AERIAL NUDES: JOHN CRAWFORD
AERIAL NUDES: JOHN CRAWFORD
There is something about aerial photographs that captures everyone’s eyes. Auckland based photographer John Crawford plays with design, nudity and scale to create unusual viewpoints. His work Aerial Nudes was shot more than 20 years ago on a helicopter in order to create a “bird’s-eye” view of these beautifully composed nudes. We talked to John about nudity, Iphone photography and traveling in helicopters in the 1980s.
Hello John, tell me about your story with photography?
Well, my dad was a doctor but he was also a keen amateur photographer and he used to develop films in our kitchen. So, since an early age I became interested in photography and I probably had my first camera when I was about 10, which was a little Box Brownie. So it was an early start from there.
So, how did the Aerial Nudes project come about?
The idea came about because of my fascination of a “bird’s-eye” view – looking straight down in a vertical perspective. A lot of my commissioned photography in the early 1980s involved shooting from helicopters where I had the unusual privilege of looking completely vertically straight down between my legs to the ground below. Composing a photograph from this viewpoint immediately becomes simpler, because there is no distracting horizon line to consider, so shapes and patterns become abstract and linear. So on the day everything was carefully planned, it didn’t just happened.
Since it was so long ago, what do you think you learned from shooting this project?
What I learned from that experience was to see things very simply. The simpler it is the easier it is to understand. By putting the nude there I wanted to show how as human beings we are so insignificant and small for the size of the planet that we live on.
You have a few other project with nudes, so what inspires you about nudity?
I’ve done series of nudes all my life and I just like the form of a nude body in the landscape, because it just gives a sense of scale. I’d rather photograph a nude woman than a nude man, because a female nude is a softer shape. The landscapes I chose are generally soft so it reflects on the form of the body.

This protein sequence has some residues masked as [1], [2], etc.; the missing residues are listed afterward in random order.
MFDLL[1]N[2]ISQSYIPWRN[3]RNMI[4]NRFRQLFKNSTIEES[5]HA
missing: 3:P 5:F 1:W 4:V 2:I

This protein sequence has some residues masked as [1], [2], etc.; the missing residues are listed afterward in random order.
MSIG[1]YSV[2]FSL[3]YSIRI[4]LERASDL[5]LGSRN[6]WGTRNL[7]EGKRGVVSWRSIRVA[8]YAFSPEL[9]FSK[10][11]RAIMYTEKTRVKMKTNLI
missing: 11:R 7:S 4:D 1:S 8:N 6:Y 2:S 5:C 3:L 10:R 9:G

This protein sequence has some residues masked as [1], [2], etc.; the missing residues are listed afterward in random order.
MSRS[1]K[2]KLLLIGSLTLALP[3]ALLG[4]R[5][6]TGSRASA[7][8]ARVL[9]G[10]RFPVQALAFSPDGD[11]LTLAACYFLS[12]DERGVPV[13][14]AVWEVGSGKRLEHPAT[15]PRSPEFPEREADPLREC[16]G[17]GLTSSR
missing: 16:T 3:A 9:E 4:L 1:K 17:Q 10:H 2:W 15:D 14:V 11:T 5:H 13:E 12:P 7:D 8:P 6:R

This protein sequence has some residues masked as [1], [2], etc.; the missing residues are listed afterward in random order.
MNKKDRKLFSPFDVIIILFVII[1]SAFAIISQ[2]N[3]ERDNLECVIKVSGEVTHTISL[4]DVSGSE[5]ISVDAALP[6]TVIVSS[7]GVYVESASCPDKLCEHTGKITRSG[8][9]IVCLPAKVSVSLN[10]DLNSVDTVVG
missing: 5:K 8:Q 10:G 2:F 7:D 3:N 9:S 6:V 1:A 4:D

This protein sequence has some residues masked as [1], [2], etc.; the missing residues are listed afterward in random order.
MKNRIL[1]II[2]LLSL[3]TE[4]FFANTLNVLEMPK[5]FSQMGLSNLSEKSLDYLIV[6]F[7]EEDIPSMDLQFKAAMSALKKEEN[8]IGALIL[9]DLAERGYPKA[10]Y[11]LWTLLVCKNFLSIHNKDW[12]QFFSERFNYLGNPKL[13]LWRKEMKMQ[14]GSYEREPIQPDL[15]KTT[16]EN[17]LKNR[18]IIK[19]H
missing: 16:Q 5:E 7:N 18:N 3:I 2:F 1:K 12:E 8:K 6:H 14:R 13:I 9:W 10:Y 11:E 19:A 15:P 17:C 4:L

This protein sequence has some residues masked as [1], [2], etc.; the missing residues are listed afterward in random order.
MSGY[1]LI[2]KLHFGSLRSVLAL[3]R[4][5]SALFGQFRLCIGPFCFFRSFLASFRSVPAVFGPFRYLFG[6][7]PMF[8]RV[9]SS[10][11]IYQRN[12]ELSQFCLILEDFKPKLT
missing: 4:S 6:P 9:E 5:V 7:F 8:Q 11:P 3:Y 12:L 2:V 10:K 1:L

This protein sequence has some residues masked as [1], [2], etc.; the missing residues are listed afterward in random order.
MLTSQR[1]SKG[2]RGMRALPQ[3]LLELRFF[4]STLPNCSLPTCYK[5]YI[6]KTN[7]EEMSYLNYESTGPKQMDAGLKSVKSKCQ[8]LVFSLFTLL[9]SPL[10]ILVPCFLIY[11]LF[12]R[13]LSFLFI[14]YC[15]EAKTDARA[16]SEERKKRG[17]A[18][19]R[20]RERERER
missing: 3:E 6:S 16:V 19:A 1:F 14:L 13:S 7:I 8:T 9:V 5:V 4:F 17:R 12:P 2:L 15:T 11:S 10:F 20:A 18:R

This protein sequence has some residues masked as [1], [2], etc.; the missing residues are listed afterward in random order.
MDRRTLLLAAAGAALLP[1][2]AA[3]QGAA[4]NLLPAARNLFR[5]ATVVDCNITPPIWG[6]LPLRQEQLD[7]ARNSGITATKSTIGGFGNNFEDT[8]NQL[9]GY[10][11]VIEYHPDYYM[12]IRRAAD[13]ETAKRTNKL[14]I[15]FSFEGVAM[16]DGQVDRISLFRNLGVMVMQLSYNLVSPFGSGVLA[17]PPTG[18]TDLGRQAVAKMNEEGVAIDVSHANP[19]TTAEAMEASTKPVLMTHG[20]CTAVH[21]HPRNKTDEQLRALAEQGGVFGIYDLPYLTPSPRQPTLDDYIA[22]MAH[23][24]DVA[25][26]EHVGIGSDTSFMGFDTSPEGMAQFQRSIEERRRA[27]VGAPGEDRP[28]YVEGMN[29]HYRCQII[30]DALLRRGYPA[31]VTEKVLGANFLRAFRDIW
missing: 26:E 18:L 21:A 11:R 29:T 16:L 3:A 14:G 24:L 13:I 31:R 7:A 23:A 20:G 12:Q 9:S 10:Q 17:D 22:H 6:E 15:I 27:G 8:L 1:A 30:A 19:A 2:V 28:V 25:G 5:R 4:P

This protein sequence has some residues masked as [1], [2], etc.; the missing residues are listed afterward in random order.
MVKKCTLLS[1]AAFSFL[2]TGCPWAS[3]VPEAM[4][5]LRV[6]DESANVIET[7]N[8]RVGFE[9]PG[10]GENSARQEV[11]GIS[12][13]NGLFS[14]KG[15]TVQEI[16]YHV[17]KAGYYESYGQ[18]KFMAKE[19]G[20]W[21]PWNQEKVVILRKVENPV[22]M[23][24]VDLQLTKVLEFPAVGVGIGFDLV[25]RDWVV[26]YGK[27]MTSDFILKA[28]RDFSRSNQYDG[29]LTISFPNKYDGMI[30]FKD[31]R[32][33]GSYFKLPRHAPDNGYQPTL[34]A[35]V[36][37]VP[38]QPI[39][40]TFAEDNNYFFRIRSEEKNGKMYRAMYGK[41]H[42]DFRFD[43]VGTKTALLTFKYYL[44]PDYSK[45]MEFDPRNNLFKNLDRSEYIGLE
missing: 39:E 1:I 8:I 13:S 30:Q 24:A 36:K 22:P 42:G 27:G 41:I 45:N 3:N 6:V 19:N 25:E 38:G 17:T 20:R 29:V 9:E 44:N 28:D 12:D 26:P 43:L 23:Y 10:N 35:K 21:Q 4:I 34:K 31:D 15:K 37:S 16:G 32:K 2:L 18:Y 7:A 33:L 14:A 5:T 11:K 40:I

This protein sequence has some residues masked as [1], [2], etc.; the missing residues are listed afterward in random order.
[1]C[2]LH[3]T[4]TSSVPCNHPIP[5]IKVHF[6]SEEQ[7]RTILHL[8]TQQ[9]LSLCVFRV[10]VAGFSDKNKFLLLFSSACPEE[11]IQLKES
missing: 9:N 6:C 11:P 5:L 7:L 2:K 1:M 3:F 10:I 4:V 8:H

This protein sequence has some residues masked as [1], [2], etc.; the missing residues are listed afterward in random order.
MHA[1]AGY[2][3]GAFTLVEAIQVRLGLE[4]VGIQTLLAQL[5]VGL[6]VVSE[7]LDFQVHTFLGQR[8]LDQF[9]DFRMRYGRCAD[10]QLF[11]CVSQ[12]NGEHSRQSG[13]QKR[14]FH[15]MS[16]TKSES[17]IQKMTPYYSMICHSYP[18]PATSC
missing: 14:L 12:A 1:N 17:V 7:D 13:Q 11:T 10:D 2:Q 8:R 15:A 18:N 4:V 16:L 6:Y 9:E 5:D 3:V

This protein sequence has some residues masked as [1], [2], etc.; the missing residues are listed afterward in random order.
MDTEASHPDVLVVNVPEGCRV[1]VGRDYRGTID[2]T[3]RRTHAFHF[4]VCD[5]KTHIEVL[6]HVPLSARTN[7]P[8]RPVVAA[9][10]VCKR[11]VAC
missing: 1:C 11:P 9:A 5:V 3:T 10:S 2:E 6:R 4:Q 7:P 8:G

You’ve had a lot of attention on Instagram lately. Tell me about the people in your photographs.
I decided a little while ago when I started using Instagram that I wanted to show people my work and probably now 95 per cent of my personal work is shooting in the Iphone. So in the last 6 months I have decided that any photo that I put up must be with a story. So, for instance, I have been doing a series with homeless people. I believe the story is much more important than the photograph because it tells you about human beings, their situations, and where they are and how they got there. It is a big part for me and I like talking to people.
Do you get a lot of resistance from the people you photograph?
There are always people that do not want their photos to be taken. For example I had a barber that said no fuck off! And then I talked to him for a while and went again a few times. The last time I went he said okay, you can put up one photo, and I took about a hundred. The beauty of the Iphone is that it’s not so imposing, so you’re not making a big deal of it and people react quite differently to that.
Article by: Laura Rodriguez Castro.